^But even for want of that for which I am richer-
^A still-soliciting eye, and such a tongue
^As I am glad I have not, though not to have it
^Hath lost me in your liking.
%Lear. Better thou
^Hadst not been born than not t' have pleas'd me better.
% France. Is it but this- a tardiness in nature
^Which often leaves the history unspoke
^That it intends to do? My Lord of Burgundy,
^What say you to the lady? Love's not love
^When it is mingled with regards that stands
^Aloof from th' entire point. Will you have her?
^She is herself a dowry.
%Bur. Royal Lear,
^Give but that portion which yourself propos'd,
^And here I take Cordelia by the hand,
^Duchess of Burgundy.
%Lear. Nothing! I have sworn; I am firm.
%Bur. I am sorry then you have so lost a father
^That you must lose a husband.
%Cor. Peace be with Burgundy!
^Since that respects of fortune are his love,
^I shall not be his wife.
% France. Fairest Cordelia, that art most rich, being poor;
^Most choice, forsaken; and most lov'd, despis'd!
^Thee and thy virtues here I seize upon.
^Be it lawful I take up what's cast away.
^Gods, gods! 'tis strange that from their cold'st neglect
^My love should kindle to inflam'd respect.
^Thy dow'rless daughter, King, thrown to my chance,
^Is queen of us, of ours, and our fair France.
^Not all the dukes in wat'rish Burgundy
^Can buy this unpriz'd precious maid of me.
^Bid them farewell, Cordelia, though unkind.
^Thou losest here, a better where to find.
%Lear. Thou hast her, France; let her be thine; for we
^Have no such daughter, nor shall ever see
^That face of hers again. Therefore be gone
^Without our grace, our love, our benison.
^Come, noble Burgundy.
%xxx. Flourish. Exeunt Lear, Burgundy, [ Cornwall, Albany, Gloucester, and Attendants].
% France. Bid farewell to your sisters.
%Cor. The jewels of our father, with wash'd eyes
^Cordelia leaves you. I know you what you are;
^And, like a sister, am most loath to call
^Your faults as they are nam'd. Use well our father.
^To your professed bosoms I commit him;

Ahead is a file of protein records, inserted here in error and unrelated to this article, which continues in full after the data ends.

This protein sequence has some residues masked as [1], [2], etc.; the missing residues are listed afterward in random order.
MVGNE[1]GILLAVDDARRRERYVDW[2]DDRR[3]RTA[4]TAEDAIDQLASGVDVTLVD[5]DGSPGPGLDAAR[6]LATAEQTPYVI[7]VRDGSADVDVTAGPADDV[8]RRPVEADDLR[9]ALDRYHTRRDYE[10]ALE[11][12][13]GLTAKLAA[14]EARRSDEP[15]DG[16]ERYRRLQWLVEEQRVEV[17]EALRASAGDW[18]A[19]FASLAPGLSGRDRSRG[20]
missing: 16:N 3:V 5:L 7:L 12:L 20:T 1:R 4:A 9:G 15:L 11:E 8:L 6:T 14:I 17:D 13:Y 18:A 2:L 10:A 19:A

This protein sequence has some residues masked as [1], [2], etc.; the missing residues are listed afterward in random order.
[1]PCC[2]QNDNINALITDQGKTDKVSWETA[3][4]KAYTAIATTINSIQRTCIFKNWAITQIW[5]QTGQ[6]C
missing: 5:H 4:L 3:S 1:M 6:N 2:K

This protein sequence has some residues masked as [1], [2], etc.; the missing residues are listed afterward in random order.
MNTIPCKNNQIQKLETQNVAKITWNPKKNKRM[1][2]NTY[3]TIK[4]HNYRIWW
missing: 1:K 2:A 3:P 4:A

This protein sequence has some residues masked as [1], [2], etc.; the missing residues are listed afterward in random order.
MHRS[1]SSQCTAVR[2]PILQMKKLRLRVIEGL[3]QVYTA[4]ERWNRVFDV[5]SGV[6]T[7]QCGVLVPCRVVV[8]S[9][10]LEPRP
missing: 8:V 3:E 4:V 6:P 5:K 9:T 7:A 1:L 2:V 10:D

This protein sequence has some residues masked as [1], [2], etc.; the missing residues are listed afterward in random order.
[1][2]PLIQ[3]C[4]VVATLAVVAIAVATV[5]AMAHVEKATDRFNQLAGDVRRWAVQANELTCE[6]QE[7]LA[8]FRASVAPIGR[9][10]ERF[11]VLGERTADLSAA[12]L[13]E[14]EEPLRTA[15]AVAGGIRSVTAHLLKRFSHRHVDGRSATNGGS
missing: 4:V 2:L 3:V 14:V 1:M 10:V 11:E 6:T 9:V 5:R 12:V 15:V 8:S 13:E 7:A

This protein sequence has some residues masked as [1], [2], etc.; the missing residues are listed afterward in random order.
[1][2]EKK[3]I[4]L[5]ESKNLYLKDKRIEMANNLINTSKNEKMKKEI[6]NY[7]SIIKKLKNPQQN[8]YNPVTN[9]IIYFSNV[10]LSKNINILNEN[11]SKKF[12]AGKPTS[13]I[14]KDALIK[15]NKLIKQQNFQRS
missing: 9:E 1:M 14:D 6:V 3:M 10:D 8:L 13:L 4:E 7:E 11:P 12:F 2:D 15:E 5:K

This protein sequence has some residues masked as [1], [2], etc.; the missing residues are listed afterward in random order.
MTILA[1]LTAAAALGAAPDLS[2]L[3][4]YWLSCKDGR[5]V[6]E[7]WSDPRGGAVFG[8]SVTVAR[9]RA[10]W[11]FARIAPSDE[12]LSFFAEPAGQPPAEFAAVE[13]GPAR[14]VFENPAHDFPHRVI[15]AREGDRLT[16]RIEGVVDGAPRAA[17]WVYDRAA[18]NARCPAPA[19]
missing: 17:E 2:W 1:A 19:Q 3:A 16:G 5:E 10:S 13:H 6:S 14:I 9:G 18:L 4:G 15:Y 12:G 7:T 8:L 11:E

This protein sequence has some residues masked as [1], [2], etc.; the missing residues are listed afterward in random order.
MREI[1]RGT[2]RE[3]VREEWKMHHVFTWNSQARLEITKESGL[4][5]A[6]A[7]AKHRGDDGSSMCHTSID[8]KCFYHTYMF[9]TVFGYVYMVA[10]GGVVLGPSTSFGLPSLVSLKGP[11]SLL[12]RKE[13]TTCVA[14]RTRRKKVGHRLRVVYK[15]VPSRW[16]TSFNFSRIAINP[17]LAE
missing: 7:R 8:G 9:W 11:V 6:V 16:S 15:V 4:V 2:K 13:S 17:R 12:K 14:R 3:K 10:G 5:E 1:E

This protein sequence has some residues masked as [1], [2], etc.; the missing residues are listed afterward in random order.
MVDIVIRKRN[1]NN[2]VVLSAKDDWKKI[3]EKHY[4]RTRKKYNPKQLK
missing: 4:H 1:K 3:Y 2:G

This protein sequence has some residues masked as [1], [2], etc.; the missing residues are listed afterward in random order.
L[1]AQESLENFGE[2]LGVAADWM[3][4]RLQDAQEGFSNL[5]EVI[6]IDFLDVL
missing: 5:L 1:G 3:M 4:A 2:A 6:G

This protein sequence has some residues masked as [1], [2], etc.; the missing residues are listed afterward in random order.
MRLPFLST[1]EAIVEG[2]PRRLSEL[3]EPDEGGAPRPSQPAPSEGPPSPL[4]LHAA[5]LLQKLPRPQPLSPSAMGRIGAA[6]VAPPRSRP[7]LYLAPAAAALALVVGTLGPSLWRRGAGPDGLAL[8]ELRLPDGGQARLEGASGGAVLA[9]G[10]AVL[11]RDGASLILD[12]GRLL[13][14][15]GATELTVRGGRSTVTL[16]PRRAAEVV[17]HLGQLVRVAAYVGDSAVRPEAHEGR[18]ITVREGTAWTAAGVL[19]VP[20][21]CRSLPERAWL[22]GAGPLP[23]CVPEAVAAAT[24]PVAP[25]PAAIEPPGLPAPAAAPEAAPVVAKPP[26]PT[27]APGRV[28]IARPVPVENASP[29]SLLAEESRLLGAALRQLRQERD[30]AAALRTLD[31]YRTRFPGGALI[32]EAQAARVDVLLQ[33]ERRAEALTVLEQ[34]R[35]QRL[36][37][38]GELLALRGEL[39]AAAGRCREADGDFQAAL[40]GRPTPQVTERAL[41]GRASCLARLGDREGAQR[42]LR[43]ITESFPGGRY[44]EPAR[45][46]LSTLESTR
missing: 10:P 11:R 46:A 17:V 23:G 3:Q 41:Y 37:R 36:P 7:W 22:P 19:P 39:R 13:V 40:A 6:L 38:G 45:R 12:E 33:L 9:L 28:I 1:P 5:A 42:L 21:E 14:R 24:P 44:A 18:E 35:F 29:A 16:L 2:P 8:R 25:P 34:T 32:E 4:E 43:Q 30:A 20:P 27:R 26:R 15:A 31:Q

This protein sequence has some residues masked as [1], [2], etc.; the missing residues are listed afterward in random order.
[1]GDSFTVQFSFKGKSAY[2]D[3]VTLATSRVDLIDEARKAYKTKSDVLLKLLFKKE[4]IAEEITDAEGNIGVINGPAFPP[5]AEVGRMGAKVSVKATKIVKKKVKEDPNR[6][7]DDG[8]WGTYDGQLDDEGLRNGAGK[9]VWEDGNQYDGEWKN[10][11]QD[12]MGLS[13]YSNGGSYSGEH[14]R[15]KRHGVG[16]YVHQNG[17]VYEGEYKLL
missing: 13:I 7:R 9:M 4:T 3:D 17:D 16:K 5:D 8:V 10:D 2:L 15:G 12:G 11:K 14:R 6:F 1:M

^But yet, alas, stood I within his grace,
^I would prefer him to a better place!
^So farewell to you both.
%Gon. Prescribe not us our duties.
%Reg. Let your study
^Be to content your lord, who hath receiv'd you
^At fortune's alms. You have obedience scanted,
^And well are worth the want that you have wanted.
%Cor. Time shall unfold what plighted cunning hides.
^Who cover faults, at last shame them derides.
^Well may you prosper!
% France. Come, my fair Cordelia.
%xxx. Exeunt France and Cordelia.
%Gon. Sister, it is not little I have to say of what most nearly
^appertains to us both. I think our father will hence to-night.
%Reg. That's most certain, and with you; next month with us.
%Gon. You see how full of changes his age is. The observation we
^have made of it hath not been little. He always lov'd our
^sister most, and with what poor judgment he hath now cast her
^off appears too grossly.
%Reg. 'Tis the infirmity of his age; yet he hath ever but slenderly
%Gon. The best and soundest of his time hath been but rash; then
^must we look to receive from his age, not alone the
^imperfections of long-ingraffed condition, but therewithal
^the unruly waywardness that infirm and choleric years bring with
%Reg. Such unconstant starts are we like to have from him as this
^of Kent's banishment.
%Gon. There is further compliment of leave-taking between France and
^him. Pray you let's hit together. If our father carry authority
^with such dispositions as he bears, this last surrender of his
^will but offend us.
%Reg. We shall further think on't.
%Gon. We must do something, and i' th' heat.